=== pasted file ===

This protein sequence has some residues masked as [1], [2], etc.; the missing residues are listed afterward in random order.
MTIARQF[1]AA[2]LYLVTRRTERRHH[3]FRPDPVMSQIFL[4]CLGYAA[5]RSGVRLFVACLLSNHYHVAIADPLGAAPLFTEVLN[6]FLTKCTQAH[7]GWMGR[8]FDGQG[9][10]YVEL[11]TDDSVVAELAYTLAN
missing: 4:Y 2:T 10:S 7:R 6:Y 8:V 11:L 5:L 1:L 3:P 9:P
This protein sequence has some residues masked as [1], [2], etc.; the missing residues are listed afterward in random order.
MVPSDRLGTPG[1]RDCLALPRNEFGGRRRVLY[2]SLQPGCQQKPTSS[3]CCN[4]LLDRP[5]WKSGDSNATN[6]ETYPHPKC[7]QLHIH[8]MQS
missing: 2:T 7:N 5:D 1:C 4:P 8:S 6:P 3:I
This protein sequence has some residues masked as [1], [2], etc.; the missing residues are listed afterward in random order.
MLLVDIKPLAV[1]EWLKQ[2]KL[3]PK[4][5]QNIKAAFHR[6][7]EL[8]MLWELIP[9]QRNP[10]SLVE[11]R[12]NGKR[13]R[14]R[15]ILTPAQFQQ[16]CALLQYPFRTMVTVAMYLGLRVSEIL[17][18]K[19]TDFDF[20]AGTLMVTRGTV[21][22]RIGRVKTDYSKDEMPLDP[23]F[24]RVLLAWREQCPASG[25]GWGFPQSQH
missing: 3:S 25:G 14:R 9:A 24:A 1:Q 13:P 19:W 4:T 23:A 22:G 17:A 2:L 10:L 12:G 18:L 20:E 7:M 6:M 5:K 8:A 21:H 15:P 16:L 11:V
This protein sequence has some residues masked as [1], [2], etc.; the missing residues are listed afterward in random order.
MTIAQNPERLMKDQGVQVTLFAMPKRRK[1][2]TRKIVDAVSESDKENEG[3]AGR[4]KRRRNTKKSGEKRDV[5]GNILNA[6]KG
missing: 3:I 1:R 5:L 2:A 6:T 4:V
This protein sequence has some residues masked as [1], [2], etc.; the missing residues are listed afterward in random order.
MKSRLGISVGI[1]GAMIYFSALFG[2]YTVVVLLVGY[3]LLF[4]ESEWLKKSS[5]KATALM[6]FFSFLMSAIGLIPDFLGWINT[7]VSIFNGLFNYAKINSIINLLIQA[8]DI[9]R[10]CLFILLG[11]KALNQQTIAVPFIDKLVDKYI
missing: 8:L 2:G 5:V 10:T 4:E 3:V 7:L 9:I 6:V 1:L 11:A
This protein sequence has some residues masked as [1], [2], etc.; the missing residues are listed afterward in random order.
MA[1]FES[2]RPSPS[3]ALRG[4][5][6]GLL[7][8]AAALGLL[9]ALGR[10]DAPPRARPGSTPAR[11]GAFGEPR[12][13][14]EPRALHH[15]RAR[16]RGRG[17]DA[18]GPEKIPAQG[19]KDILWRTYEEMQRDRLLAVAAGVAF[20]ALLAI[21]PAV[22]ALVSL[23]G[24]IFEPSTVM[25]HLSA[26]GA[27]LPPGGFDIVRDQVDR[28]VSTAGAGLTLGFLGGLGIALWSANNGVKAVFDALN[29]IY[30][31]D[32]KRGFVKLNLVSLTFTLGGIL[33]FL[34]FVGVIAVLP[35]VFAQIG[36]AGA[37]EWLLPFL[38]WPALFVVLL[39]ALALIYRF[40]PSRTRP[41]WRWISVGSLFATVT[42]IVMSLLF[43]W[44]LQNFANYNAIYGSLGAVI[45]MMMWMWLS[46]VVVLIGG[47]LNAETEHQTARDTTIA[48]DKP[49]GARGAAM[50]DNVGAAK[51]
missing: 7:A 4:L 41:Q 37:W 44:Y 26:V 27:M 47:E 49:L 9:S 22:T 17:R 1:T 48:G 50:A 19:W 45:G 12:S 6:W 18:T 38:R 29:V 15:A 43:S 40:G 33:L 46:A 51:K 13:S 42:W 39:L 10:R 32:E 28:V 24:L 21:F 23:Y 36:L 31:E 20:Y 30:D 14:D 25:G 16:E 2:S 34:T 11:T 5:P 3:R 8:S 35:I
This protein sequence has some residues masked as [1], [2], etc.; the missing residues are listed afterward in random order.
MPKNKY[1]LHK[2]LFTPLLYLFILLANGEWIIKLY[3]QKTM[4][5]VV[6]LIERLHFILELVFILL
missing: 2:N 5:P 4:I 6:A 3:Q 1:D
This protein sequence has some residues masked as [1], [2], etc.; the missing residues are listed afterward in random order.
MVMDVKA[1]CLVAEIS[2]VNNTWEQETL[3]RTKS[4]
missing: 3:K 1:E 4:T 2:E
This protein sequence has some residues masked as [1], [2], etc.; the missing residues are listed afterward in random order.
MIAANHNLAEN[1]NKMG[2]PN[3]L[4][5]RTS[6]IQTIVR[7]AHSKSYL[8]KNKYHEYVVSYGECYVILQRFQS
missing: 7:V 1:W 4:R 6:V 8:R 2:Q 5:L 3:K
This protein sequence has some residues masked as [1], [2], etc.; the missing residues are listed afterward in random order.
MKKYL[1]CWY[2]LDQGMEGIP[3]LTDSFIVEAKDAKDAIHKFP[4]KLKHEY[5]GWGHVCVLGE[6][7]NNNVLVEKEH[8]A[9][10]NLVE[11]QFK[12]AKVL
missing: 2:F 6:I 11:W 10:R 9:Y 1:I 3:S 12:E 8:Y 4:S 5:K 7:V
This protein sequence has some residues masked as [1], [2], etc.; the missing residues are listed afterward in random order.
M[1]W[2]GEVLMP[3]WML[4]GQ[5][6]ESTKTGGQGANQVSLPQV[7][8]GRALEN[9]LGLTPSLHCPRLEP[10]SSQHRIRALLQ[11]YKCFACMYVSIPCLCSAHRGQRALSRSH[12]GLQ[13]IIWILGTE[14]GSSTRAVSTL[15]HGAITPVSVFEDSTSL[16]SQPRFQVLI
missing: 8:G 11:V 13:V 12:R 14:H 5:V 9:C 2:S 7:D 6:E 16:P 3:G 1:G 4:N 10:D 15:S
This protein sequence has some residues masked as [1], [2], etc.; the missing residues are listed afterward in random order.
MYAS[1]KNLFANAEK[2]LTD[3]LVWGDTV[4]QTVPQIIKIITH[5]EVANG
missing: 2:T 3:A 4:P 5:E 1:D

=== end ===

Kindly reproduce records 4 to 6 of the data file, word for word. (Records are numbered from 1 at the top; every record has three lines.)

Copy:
This protein sequence has some residues masked as [1], [2], etc.; the missing residues are listed afterward in random order.
MTIAQNPERLMKDQGVQVTLFAMPKRRK[1][2]TRKIVDAVSESDKENEG[3]AGR[4]KRRRNTKKSGEKRDV[5]GNILNA[6]KG
missing: 3:I 1:R 5:L 2:A 6:T 4:V
This protein sequence has some residues masked as [1], [2], etc.; the missing residues are listed afterward in random order.
MKSRLGISVGI[1]GAMIYFSALFG[2]YTVVVLLVGY[3]LLF[4]ESEWLKKSS[5]KATALM[6]FFSFLMSAIGLIPDFLGWINT[7]VSIFNGLFNYAKINSIINLLIQA[8]DI[9]R[10]CLFILLG[11]KALNQQTIAVPFIDKLVDKYI
missing: 8:L 2:G 5:V 10:T 4:E 3:V 7:L 9:I 6:V 1:L 11:A
This protein sequence has some residues masked as [1], [2], etc.; the missing residues are listed afterward in random order.
MA[1]FES[2]RPSPS[3]ALRG[4][5][6]GLL[7][8]AAALGLL[9]ALGR[10]DAPPRARPGSTPAR[11]GAFGEPR[12][13][14]EPRALHH[15]RAR[16]RGRG[17]DA[18]GPEKIPAQG[19]KDILWRTYEEMQRDRLLAVAAGVAF[20]ALLAI[21]PAV[22]ALVSL[23]G[24]IFEPSTVM[25]HLSA[26]GA[27]LPPGGFDIVRDQVDR[28]VSTAGAGLTLGFLGGLGIALWSANNGVKAVFDALN[29]IY[30][31]D[32]KRGFVKLNLVSLTFTLGGIL[33]FL[34]FVGVIAVLP[35]VFAQIG[36]AGA[37]EWLLPFL[38]WPALFVVLL[39]ALALIYRF[40]PSRTRP[41]WRWISVGSLFATVT[42]IVMSLLF[43]W[44]LQNFANYNAIYGSLGAVI[45]MMMWMWLS[46]VVVLIGG[47]LNAETEHQTARDTTIA[48]DKP[49]GARGAAM[50]DNVGAAK[51]
missing: 7:A 4:L 41:Q 37:W 44:Y 26:V 27:M 47:E 49:L 9:S 22:T 17:R 1:T 48:G 50:A 19:W 45:G 12:S 6:W 18:T 38:R 29:V 15:A 43:S 40:G 33:L 46:A 51:K 13:S 42:W 39:L 10:R 32:E 28:V 24:L 21:F 23:Y 36:L 31:E 20:Y 30:D 14:D 25:G 16:E 2:S 34:T 11:T 5:P 3:R 8:S 35:I